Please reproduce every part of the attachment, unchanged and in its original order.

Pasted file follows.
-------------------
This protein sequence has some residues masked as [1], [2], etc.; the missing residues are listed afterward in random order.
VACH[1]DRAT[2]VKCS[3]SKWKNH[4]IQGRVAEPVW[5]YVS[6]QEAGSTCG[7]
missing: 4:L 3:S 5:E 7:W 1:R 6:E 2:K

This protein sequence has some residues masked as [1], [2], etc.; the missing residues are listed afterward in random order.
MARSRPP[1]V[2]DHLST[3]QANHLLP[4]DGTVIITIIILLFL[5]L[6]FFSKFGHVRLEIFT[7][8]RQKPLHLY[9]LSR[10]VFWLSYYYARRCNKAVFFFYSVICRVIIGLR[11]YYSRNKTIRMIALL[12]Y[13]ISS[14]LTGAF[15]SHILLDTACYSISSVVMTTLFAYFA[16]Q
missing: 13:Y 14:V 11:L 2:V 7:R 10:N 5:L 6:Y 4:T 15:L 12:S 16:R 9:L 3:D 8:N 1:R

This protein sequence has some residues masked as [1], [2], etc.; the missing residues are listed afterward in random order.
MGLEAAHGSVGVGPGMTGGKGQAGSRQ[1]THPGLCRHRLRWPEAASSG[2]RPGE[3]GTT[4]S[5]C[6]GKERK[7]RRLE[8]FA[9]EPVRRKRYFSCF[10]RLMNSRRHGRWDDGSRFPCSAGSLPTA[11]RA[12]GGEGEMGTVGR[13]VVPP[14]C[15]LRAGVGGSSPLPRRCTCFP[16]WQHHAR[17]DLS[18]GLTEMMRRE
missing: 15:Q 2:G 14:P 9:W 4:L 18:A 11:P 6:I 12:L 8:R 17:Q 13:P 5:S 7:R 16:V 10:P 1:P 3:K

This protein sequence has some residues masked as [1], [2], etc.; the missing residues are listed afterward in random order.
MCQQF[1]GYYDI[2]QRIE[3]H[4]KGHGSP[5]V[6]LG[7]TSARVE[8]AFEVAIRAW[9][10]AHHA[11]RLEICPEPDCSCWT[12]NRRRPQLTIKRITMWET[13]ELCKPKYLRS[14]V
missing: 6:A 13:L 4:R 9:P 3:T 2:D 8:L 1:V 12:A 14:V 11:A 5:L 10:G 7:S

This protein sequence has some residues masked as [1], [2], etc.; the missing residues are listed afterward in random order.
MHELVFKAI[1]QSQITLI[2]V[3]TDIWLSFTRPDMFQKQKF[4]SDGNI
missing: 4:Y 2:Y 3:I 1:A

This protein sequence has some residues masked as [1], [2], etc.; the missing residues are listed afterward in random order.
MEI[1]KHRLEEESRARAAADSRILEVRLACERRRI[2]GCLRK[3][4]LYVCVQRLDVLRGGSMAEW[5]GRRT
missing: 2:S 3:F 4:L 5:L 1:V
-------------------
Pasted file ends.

This protein sequence has some residues masked as [1], [2], etc.; the missing residues are listed afterward in random order.
VACH[1]DRAT[2]VKCS[3]SKWKNH[4]IQGRVAEPVW[5]YVS[6]QEAGSTCG[7]
missing: 4:L 3:S 5:E 7:W 1:R 6:E 2:K

This protein sequence has some residues masked as [1], [2], etc.; the missing residues are listed afterward in random order.
MARSRPP[1]V[2]DHLST[3]QANHLLP[4]DGTVIITIIILLFL[5]L[6]FFSKFGHVRLEIFT[7][8]RQKPLHLY[9]LSR[10]VFWLSYYYARRCNKAVFFFYSVICRVIIGLR[11]YYSRNKTIRMIALL[12]Y[13]ISS[14]LTGAF[15]SHILLDTACYSISSVVMTTLFAYFA[16]Q
missing: 13:Y 14:V 11:L 2:V 7:R 10:N 5:L 6:Y 4:T 15:L 12:S 16:R 9:L 3:D 8:N 1:R

This protein sequence has some residues masked as [1], [2], etc.; the missing residues are listed afterward in random order.
MGLEAAHGSVGVGPGMTGGKGQAGSRQ[1]THPGLCRHRLRWPEAASSG[2]RPGE[3]GTT[4]S[5]C[6]GKERK[7]RRLE[8]FA[9]EPVRRKRYFSCF[10]RLMNSRRHGRWDDGSRFPCSAGSLPTA[11]RA[12]GGEGEMGTVGR[13]VVPP[14]C[15]LRAGVGGSSPLPRRCTCFP[16]WQHHAR[17]DLS[18]GLTEMMRRE
missing: 15:Q 2:G 14:P 9:W 4:L 18:A 11:P 6:I 12:L 8:R 17:Q 13:P 5:S 7:R 16:V 10:P 1:P 3:K

This protein sequence has some residues masked as [1], [2], etc.; the missing residues are listed afterward in random order.
MCQQF[1]GYYDI[2]QRIE[3]H[4]KGHGSP[5]V[6]LG[7]TSARVE[8]AFEVAIRAW[9][10]AHHA[11]RLEICPEPDCSCWT[12]NRRRPQLTIKRITMWET[13]ELCKPKYLRS[14]V
missing: 6:A 13:L 4:R 9:P 3:T 2:D 8:L 1:V 12:A 14:V 11:A 5:L 10:G 7:S

This protein sequence has some residues masked as [1], [2], etc.; the missing residues are listed afterward in random order.
MHELVFKAI[1]QSQITLI[2]V[3]TDIWLSFTRPDMFQKQKF[4]SDGNI
missing: 4:Y 2:Y 3:I 1:A

This protein sequence has some residues masked as [1], [2], etc.; the missing residues are listed afterward in random order.
MEI[1]KHRLEEESRARAAADSRILEVRLACERRRI[2]GCLRK[3][4]LYVCVQRLDVLRGGSMAEW[5]GRRT
missing: 2:S 3:F 4:L 5:L 1:V